I want to see a doctor – not do another NHS survey

Nye Bevan did not make old bones, and perhaps that’s just as well. According to a recent British Social Attitudes survey, 52 per cent of those polled are dissatisfied with the NHS, in particular with the difficulties in getting a GP appointment, with long A&E trolley waits and with huge delays for hospital appointments. All this, in spite of ever more money being chucked into its maw. If invited, I could immediately save the NHS a packet by dialling down the thermostat that has turned hospitals into Hotel Tropicana for bacteria, and by asking, wherever possible, patients’ relatives to provide food, thereby reducing the amount of unappetising slop that goes

Will public sympathy extend to the junior doctors’ strike?

Next month, junior doctors in England will walk out for three consecutive days after an overwhelming majority voted to strike over pay and conditions. Just under 50,000 doctors were entitled to vote in the British Medical Association ballot, and 78 per cent did. Of the votes cast, 98 per cent voted in favour of strike action. The term ‘junior doctor’ refers to newly qualified foundation doctors, as well as all those doctors ranked in between, up until and including senior registrars. These doctors are hoping for a 26 per cent pay rise – a figure they say would amount to ‘full pay restoration’ after the BMA concluded that junior doctors

A history of pioneering women doctors descends into Mills & Boon trivia

The first three women doctors on the medical register in the UK had not only to study harder than their male counterparts but also to contort themselves in almost impossible ways, jumping from city to city and country to country in order to gain the scientific knowledge and clinical skills that would allow them to progress. In fact, even after reaching standards where men could easily have graduated, they had to plead to be allowed to sit the exams. Of course, misogyny was not the only bigotry in the 19th century. To black slave-workers, these wealthy white women, who were encouraged to lead pampered lives rather than work in such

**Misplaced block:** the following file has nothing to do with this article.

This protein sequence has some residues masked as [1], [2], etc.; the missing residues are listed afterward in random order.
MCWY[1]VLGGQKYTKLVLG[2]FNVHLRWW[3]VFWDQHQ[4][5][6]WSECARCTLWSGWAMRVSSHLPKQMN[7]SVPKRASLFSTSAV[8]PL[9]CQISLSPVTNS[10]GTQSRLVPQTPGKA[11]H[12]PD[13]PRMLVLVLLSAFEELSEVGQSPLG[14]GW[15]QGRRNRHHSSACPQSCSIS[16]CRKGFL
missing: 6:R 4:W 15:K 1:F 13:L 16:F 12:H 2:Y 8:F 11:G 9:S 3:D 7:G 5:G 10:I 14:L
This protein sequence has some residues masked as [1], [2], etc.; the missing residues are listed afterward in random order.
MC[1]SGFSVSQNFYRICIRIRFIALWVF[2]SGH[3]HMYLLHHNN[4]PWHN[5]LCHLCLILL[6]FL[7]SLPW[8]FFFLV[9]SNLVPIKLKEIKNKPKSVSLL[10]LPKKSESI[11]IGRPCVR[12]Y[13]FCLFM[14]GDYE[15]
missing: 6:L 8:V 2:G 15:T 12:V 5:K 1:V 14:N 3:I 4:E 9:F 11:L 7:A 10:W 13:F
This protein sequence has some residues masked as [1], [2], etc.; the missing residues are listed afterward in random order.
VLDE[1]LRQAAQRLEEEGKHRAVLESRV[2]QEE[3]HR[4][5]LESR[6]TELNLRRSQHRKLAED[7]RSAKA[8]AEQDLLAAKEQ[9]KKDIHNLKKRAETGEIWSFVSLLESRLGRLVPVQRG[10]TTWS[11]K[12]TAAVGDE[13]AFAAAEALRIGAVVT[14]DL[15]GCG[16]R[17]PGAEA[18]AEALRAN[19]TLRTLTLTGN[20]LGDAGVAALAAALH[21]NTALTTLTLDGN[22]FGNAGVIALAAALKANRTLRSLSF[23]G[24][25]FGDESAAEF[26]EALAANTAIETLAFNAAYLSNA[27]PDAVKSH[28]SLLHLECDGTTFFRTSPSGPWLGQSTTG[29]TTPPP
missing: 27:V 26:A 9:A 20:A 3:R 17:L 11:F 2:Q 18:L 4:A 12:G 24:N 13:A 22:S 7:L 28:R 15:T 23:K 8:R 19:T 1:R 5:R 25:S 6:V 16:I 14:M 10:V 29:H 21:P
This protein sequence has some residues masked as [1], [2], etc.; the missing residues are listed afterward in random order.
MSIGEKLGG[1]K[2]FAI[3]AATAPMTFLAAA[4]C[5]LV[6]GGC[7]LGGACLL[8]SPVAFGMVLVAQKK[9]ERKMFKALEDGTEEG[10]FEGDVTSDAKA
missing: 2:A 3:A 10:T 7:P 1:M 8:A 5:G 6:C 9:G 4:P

Medical emergency: general practice is broken

In March 2020, as the health service prepared for the first Covid wave, NHS England encouraged GPs to adopt a new system called ‘total triage’. The aim was to reduce the number of patients in clinics in order to protect GPs, their staff and patients themselves from the virus. If patients hoped this system was a temporary, emergency measure, they were wrong. Under ‘total triage’, patients had to provide far more details of their (sometimes sensitive and embarrassing) symptoms to a receptionist or on an e-consultation form. They would then be allocated a telephone consultation with their GP or another health professional such as a nurse, pharmacist or physiotherapist. In

Sick jokes: why medics need gallows humour

Most jobs have their own joke books. If you’re outside the job, you don’t get the joke — and if you do get the joke, you’re on the inside; which is what the jokes are for. (It’s the same with all comedy: some, if not most, of the appeal of Stewart Lee is in being the sort of person who finds Stewart Lee funny.) But some jobs have joke books which, from the outside, are not just unfunny but actually offensive. Usually the most stressful jobs, those that involve the rawest emotions, have a gallows humour that is thought to relieve that stress. If you didn’t laugh, you’d cry. Or

Do you really need to see the GP in person?

Only later, perhaps even a decade later, as the pandemic of 2020-22 shrinks in our rear-view mirror, may we be able to assess its enduring consequences. So I am only speculating when I suggest that one of these may be the beginning of the slow death of general practice in the United Kingdom. And, no, this will not be a column attacking Britain’s GPs, whom I think to be mostly dedicated and hard-working men and women whose careers are demanding, whose work is difficult, and who are not paid excessively for the hours and expertise they bring to their vocation. Rather as with the class for which we use the

Can doctors be ‘neutral’ on assisted dying?

The British Medical Association (BMA) has dropped its opposition to assisted dying after a landmark vote. In doing so, it marks a journey from professional principle onto the ethical fence. This is not the first time the BMA has declared itself neutral on the termination of post-natal human life. In 2005, the organisation voted to switch from opposition to neutrality on physician-assisted suicide but that position was overturned the following year amid charges that the policy shift had been achieved through an ‘extraordinary manoeuvre’ and ‘procedural tactics’. A decade later, in 2016, the body again rejected adoption of a neutral stance following a consultation with 500 association members and the